Boxing Day Deluxe 2020

Paul McCartney / Hollywood Hall of Fame Star / Oscar story

Well, that’s it over for another year. I certainly hope you had a good Christmas Day and wish you all the very best for the rest of this festive period and beyond!

The Chart of McCartney

Paul McCartney‘s new album McCartney III (you may have heard about it…) entered the UK albums charts yesterday at number one. It sold just over 33,000 copies which is decent enough for this day and age. AC/DC hold the record this year, for week one sales, with just under 62,000 for their Power Up, album which gives you some comparison. Like McCartney’s album, that was available in various coloured vinyl editions (although not as many) and there was also a picture disc and two different CD editions.

This is Paul McCartney’s first UK number one album since Flowers in the Dirt. That album entered the chart at number three, in June 1989, but then rose to the top spot the following week, where it stayed for just seven days (displaced by Prince‘s Batman soundtrack).

Flowers in the Dirt was Paul’s fourth number one album of the 1980s (after McCartney II, Tug of War and Give My Regards To Broad Street). 1970’s McCartney is the only album in the McCartney ‘trilogy’ not to reach number one in the UK. It was number two for three weeks, thwarted by Simon and Garfukel‘s Bridge Over Troubled Water. By the time Bridge Over Troubled Water finally relented and fell to number two, The BeatlesLet It Be came in and snagged the number one spot! Simon and Garfunkel’s final studio outing was a phenomenon in 1970. It went back to number one many times and in total spent almost half the year (actually 24 weeks) at number one. As if that isn’t impressive enough, it was the best selling album in the UK in both 1970 and 1971.

If Paul McCartney’s team hadn’t resorted to what Steven Wilson called “deeply cynical” tactics, with eight or nine coloured vinyl and six different CDs, then he probably wouldn’t have achieved the feat of getting to number one, but the record books will not remember the details and will simply show that he was at the toppermost of the poppermost at Christmas in 2020. While, arguably, they took ‘things’ too extremes, you could argue that they weren’t guilty of doing anything that other marketing departments haven’t done this year. If you can’t beat ’em joint ’em.

Incidentally, Flowers in the Dirt was issued on three formats: cassette, CD and vinyl (a special edition ‘Tour Pack’ was issued in 1990) and eventually went platinum in Britain with sales of over 300,000 copies.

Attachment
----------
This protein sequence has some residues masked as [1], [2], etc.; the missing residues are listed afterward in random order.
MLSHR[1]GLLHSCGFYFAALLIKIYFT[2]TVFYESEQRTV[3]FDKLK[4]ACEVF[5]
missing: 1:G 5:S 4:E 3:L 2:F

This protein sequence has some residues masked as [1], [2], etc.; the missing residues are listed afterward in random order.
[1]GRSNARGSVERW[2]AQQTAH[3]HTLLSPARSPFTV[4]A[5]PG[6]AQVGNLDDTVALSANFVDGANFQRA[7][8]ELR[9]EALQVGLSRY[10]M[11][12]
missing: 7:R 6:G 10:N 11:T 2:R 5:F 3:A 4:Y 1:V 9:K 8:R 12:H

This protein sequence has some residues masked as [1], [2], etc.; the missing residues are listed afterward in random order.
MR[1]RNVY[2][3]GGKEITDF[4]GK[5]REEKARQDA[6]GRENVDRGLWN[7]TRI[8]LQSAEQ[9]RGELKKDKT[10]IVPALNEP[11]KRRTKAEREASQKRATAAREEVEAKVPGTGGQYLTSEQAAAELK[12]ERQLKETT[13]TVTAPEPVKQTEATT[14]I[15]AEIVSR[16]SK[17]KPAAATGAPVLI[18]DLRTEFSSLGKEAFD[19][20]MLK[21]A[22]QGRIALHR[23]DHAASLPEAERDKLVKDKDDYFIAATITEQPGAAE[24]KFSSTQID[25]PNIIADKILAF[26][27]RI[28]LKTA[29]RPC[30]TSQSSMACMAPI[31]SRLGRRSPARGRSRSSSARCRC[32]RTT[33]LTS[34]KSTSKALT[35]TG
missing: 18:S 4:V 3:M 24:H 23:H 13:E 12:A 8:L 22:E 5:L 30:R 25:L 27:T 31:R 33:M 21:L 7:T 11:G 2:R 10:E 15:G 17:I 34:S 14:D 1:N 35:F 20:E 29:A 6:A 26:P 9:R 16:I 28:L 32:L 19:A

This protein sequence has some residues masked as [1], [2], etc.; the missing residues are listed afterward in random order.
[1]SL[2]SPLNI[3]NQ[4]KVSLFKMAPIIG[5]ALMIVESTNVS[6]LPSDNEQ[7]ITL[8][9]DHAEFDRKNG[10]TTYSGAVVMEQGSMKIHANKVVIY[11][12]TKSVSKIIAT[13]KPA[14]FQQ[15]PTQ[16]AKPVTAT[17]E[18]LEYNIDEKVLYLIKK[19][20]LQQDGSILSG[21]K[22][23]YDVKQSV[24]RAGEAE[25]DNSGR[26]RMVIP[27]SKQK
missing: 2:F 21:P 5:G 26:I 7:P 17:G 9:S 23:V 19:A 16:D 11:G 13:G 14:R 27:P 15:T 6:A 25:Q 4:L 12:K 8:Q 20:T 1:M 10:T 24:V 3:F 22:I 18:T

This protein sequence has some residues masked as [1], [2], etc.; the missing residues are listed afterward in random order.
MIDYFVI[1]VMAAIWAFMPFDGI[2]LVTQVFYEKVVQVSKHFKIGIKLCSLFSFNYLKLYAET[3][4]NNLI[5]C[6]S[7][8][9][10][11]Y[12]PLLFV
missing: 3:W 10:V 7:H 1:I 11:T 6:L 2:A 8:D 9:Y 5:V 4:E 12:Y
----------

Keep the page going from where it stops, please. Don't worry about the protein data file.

A great record, Mann.

If you are still feeling Christmassy and festive, then let me recommend Aimee Mann‘s One More Drifter in the Snow. This collection of classic Christmas tunes (plus a couple of original songs) was issued way back in 2006 and is a wonderful antidote to the usual compilations full of festive pop hits. I played it yesterday (a few times) while cooking Christmas dinner. There’s something about Mann’s voice and the arrangements that just elevates this collection. It’s not in print any longer, but it is available on Spotify.

How to spent your ‘Christmas Money’

If you have a tenner in a card from your Nan, then there’s some good albums on CD going cheap at the moment in the UK. For around the £5-7 mark you can pick up some good releases from 2020 including: Paul Weller’s On Sunset,  Elvis Costello’s Hey Clockface, Sparks’ A Steady Drip, Drip, Drip, the Pyschedelic Furs’ Made of Rain, Gorillaz Song Machine: Season One – Strange TimezLiam Gallagher’s MTV Unplugged, Travis’ 10 Songs, Cat Stevens’ Tea for the Tillerman 2, Haim’s Women in Music Pt III and more.

Finally, a little bit of politics….

As you are probably aware, Britain has a FREE TRADE deal with the EU. This means that EU music fans will be able to buy from UK stores (Amazon, the SDE shop, Rough Trade, Townsend Music etc.) with no tariffs or additional fees applicable when you receive you items. Likewise for those in the UK, you can shop online in Germany, France, Italy, Spain etc. and there will be no tariffs when the goods arrive in the UK. Effectively things stay the same, which is great news for physical music fans who like to shop around either to access great deals or because of limited availability in their territory.

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